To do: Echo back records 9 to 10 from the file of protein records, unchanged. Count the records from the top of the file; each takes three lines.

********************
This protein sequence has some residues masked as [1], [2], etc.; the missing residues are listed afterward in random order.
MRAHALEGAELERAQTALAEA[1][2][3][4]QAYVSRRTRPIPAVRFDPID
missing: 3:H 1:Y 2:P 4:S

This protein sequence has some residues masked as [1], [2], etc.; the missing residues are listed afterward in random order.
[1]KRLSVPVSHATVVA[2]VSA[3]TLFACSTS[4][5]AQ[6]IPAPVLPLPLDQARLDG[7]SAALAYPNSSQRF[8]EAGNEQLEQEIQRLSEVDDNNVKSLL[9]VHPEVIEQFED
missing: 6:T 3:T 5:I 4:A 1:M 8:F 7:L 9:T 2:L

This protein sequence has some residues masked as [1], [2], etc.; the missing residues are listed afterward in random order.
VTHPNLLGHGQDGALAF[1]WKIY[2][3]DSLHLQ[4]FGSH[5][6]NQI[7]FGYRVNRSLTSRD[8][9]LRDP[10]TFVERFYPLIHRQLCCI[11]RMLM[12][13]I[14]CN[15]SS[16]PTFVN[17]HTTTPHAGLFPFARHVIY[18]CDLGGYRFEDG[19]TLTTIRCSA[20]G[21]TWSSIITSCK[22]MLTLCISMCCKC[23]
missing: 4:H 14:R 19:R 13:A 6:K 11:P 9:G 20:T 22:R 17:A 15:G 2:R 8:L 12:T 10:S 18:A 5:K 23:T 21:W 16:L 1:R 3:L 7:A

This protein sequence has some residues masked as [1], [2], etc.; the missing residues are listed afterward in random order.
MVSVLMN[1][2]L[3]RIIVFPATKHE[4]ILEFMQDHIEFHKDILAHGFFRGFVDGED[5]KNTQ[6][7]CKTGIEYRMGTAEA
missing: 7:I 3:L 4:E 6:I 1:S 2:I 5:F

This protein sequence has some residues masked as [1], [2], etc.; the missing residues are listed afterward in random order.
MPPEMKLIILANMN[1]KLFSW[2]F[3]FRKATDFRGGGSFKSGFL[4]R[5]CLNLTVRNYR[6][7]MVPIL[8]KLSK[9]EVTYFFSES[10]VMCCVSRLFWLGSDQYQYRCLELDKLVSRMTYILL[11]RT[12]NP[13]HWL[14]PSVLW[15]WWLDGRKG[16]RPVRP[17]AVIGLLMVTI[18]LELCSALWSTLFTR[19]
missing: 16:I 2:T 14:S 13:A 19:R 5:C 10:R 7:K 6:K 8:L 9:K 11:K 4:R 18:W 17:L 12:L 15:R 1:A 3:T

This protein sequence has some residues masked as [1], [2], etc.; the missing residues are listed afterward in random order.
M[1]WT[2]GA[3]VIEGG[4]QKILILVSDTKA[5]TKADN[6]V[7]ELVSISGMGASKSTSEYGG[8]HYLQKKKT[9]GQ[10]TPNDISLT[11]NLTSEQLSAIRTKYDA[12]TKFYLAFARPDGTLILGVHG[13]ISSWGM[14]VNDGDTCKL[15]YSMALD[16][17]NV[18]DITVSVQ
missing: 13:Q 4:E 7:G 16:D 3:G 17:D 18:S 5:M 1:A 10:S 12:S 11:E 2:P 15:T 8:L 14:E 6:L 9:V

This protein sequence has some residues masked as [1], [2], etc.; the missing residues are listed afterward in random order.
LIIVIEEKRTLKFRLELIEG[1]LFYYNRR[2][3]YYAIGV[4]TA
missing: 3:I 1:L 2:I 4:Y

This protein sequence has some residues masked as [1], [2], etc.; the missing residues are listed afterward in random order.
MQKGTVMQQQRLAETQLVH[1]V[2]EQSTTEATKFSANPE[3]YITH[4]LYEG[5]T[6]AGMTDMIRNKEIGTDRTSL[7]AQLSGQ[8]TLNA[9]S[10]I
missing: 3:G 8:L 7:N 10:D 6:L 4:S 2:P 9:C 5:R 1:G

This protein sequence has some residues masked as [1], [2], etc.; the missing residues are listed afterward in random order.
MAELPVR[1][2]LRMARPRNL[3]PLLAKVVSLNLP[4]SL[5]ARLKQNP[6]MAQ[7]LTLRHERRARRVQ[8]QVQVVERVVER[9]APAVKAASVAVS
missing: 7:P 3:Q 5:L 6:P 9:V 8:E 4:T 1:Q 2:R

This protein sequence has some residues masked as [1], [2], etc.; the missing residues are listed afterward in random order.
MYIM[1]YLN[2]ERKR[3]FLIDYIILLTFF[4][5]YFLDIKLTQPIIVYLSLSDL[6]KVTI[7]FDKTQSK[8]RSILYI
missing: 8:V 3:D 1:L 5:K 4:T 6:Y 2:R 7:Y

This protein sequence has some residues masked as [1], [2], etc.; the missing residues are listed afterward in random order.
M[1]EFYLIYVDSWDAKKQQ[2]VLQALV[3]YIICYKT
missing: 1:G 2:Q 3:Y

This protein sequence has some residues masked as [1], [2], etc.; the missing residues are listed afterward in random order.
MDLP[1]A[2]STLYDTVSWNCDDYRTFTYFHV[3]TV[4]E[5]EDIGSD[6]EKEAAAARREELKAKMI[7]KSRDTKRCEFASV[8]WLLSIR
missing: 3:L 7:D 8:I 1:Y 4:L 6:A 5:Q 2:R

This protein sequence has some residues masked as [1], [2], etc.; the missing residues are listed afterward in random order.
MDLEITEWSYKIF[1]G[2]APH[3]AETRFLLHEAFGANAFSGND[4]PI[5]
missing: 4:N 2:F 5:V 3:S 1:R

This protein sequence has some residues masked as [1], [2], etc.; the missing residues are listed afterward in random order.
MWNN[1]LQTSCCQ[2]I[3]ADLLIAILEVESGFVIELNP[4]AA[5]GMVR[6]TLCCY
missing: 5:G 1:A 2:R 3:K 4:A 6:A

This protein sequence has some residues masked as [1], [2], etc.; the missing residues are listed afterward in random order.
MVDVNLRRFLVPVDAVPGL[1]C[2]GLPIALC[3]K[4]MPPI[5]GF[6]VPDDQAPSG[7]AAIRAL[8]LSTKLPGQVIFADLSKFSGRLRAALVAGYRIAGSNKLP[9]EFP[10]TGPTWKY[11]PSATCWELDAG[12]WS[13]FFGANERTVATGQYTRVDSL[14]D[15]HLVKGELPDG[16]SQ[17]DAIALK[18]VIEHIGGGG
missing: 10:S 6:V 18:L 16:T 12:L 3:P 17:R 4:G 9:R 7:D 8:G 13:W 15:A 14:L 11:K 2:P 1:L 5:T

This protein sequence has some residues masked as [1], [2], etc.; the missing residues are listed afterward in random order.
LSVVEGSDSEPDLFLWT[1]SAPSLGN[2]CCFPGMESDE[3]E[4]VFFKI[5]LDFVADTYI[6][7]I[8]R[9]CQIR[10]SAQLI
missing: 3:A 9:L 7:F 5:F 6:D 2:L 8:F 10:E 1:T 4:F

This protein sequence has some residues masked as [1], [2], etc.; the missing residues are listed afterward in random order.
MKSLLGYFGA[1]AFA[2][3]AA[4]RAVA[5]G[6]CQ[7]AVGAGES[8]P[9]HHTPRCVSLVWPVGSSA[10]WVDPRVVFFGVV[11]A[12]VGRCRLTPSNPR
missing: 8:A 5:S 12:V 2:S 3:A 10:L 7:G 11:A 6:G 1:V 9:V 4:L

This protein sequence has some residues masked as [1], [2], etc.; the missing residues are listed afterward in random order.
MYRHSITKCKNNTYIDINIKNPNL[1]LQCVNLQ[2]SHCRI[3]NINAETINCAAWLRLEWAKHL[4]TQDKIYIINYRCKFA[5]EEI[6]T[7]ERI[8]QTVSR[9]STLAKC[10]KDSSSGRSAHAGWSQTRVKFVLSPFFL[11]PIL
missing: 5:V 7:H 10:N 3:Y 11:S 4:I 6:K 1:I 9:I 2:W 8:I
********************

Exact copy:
This protein sequence has some residues masked as [1], [2], etc.; the missing residues are listed afterward in random order.
MAELPVR[1][2]LRMARPRNL[3]PLLAKVVSLNLP[4]SL[5]ARLKQNP[6]MAQ[7]LTLRHERRARRVQ[8]QVQVVERVVER[9]APAVKAASVAVS
missing: 7:P 3:Q 5:L 6:P 9:V 8:E 4:T 1:Q 2:R

This protein sequence has some residues masked as [1], [2], etc.; the missing residues are listed afterward in random order.
MYIM[1]YLN[2]ERKR[3]FLIDYIILLTFF[4][5]YFLDIKLTQPIIVYLSLSDL[6]KVTI[7]FDKTQSK[8]RSILYI
missing: 8:V 3:D 1:L 5:K 4:T 6:Y 2:R 7:Y